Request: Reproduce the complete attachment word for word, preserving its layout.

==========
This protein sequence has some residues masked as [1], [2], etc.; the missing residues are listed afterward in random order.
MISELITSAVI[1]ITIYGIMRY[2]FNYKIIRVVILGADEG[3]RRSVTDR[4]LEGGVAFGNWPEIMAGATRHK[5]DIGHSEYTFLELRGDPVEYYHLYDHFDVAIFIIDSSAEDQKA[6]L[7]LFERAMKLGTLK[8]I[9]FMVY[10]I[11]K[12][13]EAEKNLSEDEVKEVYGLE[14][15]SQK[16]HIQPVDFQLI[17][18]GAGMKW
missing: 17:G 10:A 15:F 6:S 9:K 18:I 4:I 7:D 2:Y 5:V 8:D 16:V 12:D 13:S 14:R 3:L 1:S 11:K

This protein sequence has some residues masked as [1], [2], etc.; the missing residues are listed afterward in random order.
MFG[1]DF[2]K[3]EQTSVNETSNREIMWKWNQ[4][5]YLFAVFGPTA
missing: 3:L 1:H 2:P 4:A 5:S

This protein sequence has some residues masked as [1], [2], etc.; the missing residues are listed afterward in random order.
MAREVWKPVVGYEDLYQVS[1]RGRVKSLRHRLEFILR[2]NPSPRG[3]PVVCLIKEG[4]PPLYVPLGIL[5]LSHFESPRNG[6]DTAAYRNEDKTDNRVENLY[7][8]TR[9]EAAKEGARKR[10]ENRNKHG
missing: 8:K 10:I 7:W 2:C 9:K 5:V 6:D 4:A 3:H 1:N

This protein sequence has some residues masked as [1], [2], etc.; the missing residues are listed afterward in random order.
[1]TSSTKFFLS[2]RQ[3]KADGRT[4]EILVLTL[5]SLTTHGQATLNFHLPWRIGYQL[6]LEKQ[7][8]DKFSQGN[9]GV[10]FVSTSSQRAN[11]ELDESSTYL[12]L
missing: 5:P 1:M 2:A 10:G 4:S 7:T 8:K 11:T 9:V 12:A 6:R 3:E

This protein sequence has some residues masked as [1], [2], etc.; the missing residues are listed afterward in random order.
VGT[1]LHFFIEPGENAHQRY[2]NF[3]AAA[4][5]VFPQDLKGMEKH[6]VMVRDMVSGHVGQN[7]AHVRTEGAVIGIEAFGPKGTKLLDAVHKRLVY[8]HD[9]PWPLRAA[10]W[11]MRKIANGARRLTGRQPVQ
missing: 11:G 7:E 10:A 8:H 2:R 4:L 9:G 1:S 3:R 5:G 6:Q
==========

This protein sequence has some residues masked as [1], [2], etc.; the missing residues are listed afterward in random order.
MISELITSAVI[1]ITIYGIMRY[2]FNYKIIRVVILGADEG[3]RRSVTDR[4]LEGGVAFGNWPEIMAGATRHK[5]DIGHSEYTFLELRGDPVEYYHLYDHFDVAIFIIDSSAEDQKA[6]L[7]LFERAMKLGTLK[8]I[9]FMVY[10]I[11]K[12][13]EAEKNLSEDEVKEVYGLE[14][15]SQK[16]HIQPVDFQLI[17][18]GAGMKW
missing: 17:G 10:A 15:F 6:S 9:K 18:I 4:I 7:D 2:Y 5:V 8:D 16:V 12:D 13:S 14:R 3:L 1:S 11:K

This protein sequence has some residues masked as [1], [2], etc.; the missing residues are listed afterward in random order.
MFG[1]DF[2]K[3]EQTSVNETSNREIMWKWNQ[4][5]YLFAVFGPTA
missing: 3:L 1:H 2:P 4:A 5:S

This protein sequence has some residues masked as [1], [2], etc.; the missing residues are listed afterward in random order.
MAREVWKPVVGYEDLYQVS[1]RGRVKSLRHRLEFILR[2]NPSPRG[3]PVVCLIKEG[4]PPLYVPLGIL[5]LSHFESPRNG[6]DTAAYRNEDKTDNRVENLY[7][8]TR[9]EAAKEGARKR[10]ENRNKHG
missing: 8:K 10:I 7:W 2:C 9:K 5:V 6:D 4:A 3:H 1:N

This protein sequence has some residues masked as [1], [2], etc.; the missing residues are listed afterward in random order.
[1]TSSTKFFLS[2]RQ[3]KADGRT[4]EILVLTL[5]SLTTHGQATLNFHLPWRIGYQL[6]LEKQ[7][8]DKFSQGN[9]GV[10]FVSTSSQRAN[11]ELDESSTYL[12]L
missing: 5:P 1:M 2:A 10:G 4:S 7:T 8:K 11:T 9:V 12:A 6:R 3:E

This protein sequence has some residues masked as [1], [2], etc.; the missing residues are listed afterward in random order.
VGT[1]LHFFIEPGENAHQRY[2]NF[3]AAA[4][5]VFPQDLKGMEKH[6]VMVRDMVSGHVGQN[7]AHVRTEGAVIGIEAFGPKGTKLLDAVHKRLVY[8]HD[9]PWPLRAA[10]W[11]MRKIANGARRLTGRQPVQ
missing: 11:G 7:E 10:A 8:H 2:R 4:L 9:G 1:S 3:R 5:G 6:Q